שנה שפה:

Clinical Results of a Short Metaphyseal Reverse Total Shoulder Arthroplasty in Patients Aged 65 or Younger: 2 to 11 Years Follow up



Paolo Consigliere, Laura Mariani, Luigi Piscitelli, Luis Natera, Caroline Witney-Lagen, Juan Bruguera, Giuseppe Sforza, Ehud Atoun, Ofer Levy
Royal Berkshire Hospital, Reading Shoulder Unit, Reading, UK

To observe the outcome and the radiological results of a short metaphyseal reverse total shoulder arthroplasty (rTSA) in patients aged 65 or younger.

We evaluated 44 patients (29 F, 15 M) with a mean age of 59±6 years (range, 39-65 years), who underwent a short metaphyseal rTSA between 2006 and 2015. Indications were cuff tear arthropathy, rheumatoid arthritis, primary osteoarthritis and fracture sequelae. 17 were revisions. Patients were prospectively assessed both clinically and radiographically preoperatively, at 3weeks, 3, 6, 12, 24months and yearly postoperatively: Constant Score (CS), Subjective Shoulder Value (SSV), Patient Satisfaction Score (PSS) were used.

At 2 years’ follow-up, the mean CS improved from 18.1±11.9 to 60.1±18.6 (p<0.001) and the mean SSV improved from 11.5±3.5 to 3.9±3.3 (p<0.001). The mean active elevation was 141.1°±41.9° (p<0.001) with an improvement of 82.7°±39.9°, the active abduction 136.8°±44.7° (p<0.001) with an improvement of 87°±42°, the active external rotation 36.9°±21.4° (p<0.001) with an improvement of 16°±22° and the active internal rotation 66.2°±23.1° (p<0.001) with an improvement of 40.1°±35°. All the patients rated their shoulder as much better or better than before the operation, with 68% excellent. There were no statistically significant differences between outcome at 12 and 24 months follow up, however, some further improvements were seen in almost all shoulders with time. No differences were observed between primary and revision cases. No lucencies, subsidence, stress-shielding, glenoid notching or implant loosening were evident radiographically at 2-year follow up. 2 cases had postoperative complications and were revised.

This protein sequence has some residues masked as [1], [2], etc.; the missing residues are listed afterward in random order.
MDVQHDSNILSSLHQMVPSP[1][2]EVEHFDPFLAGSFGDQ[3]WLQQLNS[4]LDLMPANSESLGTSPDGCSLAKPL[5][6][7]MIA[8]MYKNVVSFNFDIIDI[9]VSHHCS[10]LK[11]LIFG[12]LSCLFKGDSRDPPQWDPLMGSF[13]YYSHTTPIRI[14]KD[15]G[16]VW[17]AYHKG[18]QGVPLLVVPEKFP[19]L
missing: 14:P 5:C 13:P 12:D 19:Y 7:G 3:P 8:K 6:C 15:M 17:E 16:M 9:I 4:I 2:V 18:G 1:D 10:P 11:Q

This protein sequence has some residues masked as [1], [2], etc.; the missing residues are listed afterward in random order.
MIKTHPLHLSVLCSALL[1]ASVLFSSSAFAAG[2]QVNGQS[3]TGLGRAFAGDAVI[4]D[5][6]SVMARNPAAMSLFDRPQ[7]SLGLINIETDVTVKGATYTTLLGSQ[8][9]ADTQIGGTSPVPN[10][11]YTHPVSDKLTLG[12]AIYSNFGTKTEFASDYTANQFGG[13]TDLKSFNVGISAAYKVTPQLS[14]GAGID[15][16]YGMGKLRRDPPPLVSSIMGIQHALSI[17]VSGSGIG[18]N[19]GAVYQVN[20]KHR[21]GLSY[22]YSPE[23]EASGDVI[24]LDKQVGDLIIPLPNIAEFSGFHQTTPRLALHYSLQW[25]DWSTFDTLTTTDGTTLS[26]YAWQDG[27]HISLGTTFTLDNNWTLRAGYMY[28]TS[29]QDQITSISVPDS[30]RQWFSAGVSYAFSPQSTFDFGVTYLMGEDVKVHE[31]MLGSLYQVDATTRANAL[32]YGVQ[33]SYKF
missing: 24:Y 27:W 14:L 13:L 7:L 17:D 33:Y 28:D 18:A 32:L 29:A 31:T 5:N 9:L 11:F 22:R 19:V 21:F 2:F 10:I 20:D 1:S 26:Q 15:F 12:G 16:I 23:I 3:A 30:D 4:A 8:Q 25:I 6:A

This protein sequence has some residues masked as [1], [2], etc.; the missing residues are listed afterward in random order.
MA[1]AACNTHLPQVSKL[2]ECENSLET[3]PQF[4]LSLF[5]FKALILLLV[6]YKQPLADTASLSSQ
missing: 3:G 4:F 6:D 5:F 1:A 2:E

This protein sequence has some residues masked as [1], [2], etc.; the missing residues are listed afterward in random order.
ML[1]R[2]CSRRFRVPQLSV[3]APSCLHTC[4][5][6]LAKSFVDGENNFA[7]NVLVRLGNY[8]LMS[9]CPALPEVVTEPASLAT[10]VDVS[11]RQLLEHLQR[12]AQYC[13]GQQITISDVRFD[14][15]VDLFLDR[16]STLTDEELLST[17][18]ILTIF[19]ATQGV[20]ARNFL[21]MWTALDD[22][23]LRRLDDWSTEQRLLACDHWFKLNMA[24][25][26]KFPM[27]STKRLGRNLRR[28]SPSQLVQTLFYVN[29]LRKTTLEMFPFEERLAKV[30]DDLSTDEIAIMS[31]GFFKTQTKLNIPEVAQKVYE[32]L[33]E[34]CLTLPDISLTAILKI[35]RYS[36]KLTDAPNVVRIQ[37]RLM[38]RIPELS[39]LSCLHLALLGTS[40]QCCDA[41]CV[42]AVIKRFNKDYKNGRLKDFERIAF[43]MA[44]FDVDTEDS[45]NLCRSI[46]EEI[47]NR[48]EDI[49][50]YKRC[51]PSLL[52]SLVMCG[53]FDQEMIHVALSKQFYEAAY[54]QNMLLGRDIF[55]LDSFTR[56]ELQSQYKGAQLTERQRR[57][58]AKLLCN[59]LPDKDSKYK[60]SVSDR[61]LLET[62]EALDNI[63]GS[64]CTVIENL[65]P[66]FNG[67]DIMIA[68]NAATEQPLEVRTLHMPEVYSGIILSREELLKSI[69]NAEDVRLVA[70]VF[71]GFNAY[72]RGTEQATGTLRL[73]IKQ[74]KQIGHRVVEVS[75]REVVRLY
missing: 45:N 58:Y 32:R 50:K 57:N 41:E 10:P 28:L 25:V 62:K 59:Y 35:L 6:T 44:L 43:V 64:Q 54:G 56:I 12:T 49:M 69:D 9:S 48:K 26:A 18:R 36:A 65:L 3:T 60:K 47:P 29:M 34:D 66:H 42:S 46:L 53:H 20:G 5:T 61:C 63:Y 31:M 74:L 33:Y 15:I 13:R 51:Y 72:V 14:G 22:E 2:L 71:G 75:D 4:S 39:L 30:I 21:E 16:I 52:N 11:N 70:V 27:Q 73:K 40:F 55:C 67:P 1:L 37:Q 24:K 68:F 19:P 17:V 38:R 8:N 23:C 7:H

rTSA can be used with good results and high satisfaction rates in patients aged 65 or younger. A short metaphyseal implant preserves more bone for future further surgeries if needed. Good clinical and radiological results are maintained over time.

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